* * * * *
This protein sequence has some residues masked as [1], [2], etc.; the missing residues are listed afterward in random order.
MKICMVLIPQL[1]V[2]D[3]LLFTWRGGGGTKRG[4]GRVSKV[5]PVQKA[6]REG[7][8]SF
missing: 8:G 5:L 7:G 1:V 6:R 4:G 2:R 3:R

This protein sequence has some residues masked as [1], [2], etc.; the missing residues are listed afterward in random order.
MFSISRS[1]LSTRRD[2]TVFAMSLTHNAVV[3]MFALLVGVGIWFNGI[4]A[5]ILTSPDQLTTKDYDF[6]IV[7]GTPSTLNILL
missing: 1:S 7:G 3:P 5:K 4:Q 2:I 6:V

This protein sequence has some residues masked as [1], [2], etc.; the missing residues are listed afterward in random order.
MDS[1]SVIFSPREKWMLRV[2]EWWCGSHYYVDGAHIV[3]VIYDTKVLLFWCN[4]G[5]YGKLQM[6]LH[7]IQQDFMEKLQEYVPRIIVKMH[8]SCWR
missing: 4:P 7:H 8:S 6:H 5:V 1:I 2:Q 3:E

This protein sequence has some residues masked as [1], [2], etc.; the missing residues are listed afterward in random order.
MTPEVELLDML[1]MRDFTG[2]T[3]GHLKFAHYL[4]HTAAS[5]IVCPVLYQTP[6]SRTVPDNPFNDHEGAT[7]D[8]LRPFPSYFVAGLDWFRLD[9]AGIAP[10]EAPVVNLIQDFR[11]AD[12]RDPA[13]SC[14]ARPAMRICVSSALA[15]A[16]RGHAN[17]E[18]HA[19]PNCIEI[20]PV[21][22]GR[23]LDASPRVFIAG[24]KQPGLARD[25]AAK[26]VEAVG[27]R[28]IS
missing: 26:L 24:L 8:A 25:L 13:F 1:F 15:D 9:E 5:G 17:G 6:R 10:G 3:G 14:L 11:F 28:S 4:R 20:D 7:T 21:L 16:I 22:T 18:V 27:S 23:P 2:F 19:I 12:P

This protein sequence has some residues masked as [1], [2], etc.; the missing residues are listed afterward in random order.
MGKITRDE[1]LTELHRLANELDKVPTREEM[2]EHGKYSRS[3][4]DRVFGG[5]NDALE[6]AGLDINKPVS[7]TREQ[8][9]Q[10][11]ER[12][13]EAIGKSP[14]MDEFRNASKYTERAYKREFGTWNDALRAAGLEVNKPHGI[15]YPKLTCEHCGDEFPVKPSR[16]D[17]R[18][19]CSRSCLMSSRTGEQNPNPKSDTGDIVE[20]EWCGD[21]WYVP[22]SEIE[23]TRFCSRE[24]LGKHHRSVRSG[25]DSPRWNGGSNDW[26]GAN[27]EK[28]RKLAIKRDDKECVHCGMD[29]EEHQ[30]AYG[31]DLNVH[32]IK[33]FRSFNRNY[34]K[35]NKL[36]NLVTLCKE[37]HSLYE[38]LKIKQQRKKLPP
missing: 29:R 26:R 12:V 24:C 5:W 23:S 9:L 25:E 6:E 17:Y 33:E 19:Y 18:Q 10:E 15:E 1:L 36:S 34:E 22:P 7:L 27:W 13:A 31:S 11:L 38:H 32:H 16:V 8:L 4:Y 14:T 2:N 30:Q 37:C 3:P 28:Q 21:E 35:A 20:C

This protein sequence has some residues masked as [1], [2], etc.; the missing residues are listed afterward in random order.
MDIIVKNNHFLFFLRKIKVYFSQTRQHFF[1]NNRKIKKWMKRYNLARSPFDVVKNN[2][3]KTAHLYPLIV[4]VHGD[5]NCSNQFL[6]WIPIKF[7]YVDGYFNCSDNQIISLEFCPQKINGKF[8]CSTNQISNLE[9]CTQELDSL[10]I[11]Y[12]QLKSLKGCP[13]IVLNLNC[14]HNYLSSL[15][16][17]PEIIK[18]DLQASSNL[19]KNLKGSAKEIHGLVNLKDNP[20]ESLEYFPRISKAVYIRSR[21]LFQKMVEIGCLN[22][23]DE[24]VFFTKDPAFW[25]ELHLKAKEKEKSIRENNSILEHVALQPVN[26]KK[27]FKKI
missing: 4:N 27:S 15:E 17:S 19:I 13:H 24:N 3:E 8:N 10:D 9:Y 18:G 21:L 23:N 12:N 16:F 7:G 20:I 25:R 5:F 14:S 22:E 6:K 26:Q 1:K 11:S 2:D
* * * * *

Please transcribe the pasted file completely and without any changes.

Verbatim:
This protein sequence has some residues masked as [1], [2], etc.; the missing residues are listed afterward in random order.
MKICMVLIPQL[1]V[2]D[3]LLFTWRGGGGTKRG[4]GRVSKV[5]PVQKA[6]REG[7][8]SF
missing: 8:G 5:L 7:G 1:V 6:R 4:G 2:R 3:R

This protein sequence has some residues masked as [1], [2], etc.; the missing residues are listed afterward in random order.
MFSISRS[1]LSTRRD[2]TVFAMSLTHNAVV[3]MFALLVGVGIWFNGI[4]A[5]ILTSPDQLTTKDYDF[6]IV[7]GTPSTLNILL
missing: 1:S 7:G 3:P 5:K 4:Q 2:I 6:V

This protein sequence has some residues masked as [1], [2], etc.; the missing residues are listed afterward in random order.
MDS[1]SVIFSPREKWMLRV[2]EWWCGSHYYVDGAHIV[3]VIYDTKVLLFWCN[4]G[5]YGKLQM[6]LH[7]IQQDFMEKLQEYVPRIIVKMH[8]SCWR
missing: 4:P 7:H 8:S 6:H 5:V 1:I 2:Q 3:E

This protein sequence has some residues masked as [1], [2], etc.; the missing residues are listed afterward in random order.
MTPEVELLDML[1]MRDFTG[2]T[3]GHLKFAHYL[4]HTAAS[5]IVCPVLYQTP[6]SRTVPDNPFNDHEGAT[7]D[8]LRPFPSYFVAGLDWFRLD[9]AGIAP[10]EAPVVNLIQDFR[11]AD[12]RDPA[13]SC[14]ARPAMRICVSSALA[15]A[16]RGHAN[17]E[18]HA[19]PNCIEI[20]PV[21][22]GR[23]LDASPRVFIAG[24]KQPGLARD[25]AAK[26]VEAVG[27]R[28]IS
missing: 26:L 24:L 8:A 25:L 13:F 1:F 15:D 9:E 5:G 17:G 6:R 10:G 3:G 14:L 11:F 28:S 4:R 20:D 7:T 21:L 16:I 22:T 18:V 27:S 23:P 2:F 19:I 12:P

This protein sequence has some residues masked as [1], [2], etc.; the missing residues are listed afterward in random order.
MGKITRDE[1]LTELHRLANELDKVPTREEM[2]EHGKYSRS[3][4]DRVFGG[5]NDALE[6]AGLDINKPVS[7]TREQ[8][9]Q[10][11]ER[12][13]EAIGKSP[14]MDEFRNASKYTERAYKREFGTWNDALRAAGLEVNKPHGI[15]YPKLTCEHCGDEFPVKPSR[16]D[17]R[18][19]CSRSCLMSSRTGEQNPNPKSDTGDIVE[20]EWCGD[21]WYVP[22]SEIE[23]TRFCSRE[24]LGKHHRSVRSG[25]DSPRWNGGSNDW[26]GAN[27]EK[28]RKLAIKRDDKECVHCGMD[29]EEHQ[30]AYG[31]DLNVH[32]IK[33]FRSFNRNY[34]K[35]NKL[36]NLVTLCKE[37]HSLYE[38]LKIKQQRKKLPP
missing: 29:R 26:R 12:V 24:C 5:W 23:S 9:L 25:E 6:E 17:Y 33:E 19:Y 18:Q 10:E 15:E 1:L 36:S 34:E 22:P 7:L 27:W 13:A 31:S 11:L 38:H 32:H 16:V 8:L 4:Y 14:T 2:N 30:Q 37:C 3:P 28:Q 21:E 35:A 20:C

This protein sequence has some residues masked as [1], [2], etc.; the missing residues are listed afterward in random order.
MDIIVKNNHFLFFLRKIKVYFSQTRQHFF[1]NNRKIKKWMKRYNLARSPFDVVKNN[2][3]KTAHLYPLIV[4]VHGD[5]NCSNQFL[6]WIPIKF[7]YVDGYFNCSDNQIISLEFCPQKINGKF[8]CSTNQISNLE[9]CTQELDSL[10]I[11]Y[12]QLKSLKGCP[13]IVLNLNC[14]HNYLSSL[15][16][17]PEIIK[18]DLQASSNL[19]KNLKGSAKEIHGLVNLKDNP[20]ESLEYFPRISKAVYIRSR[21]LFQKMVEIGCLN[22][23]DE[24]VFFTKDPAFW[25]ELHLKAKEKEKSIRENNSILEHVALQPVN[26]KK[27]FKKI
missing: 4:N 27:S 15:E 17:S 19:I 13:H 24:N 3:E 8:N 10:D 9:Y 18:G 21:L 23:N 12:N 16:F 7:G 20:I 25:R 5:F 14:S 22:E 6:K 26:Q 1:K 11:S 2:D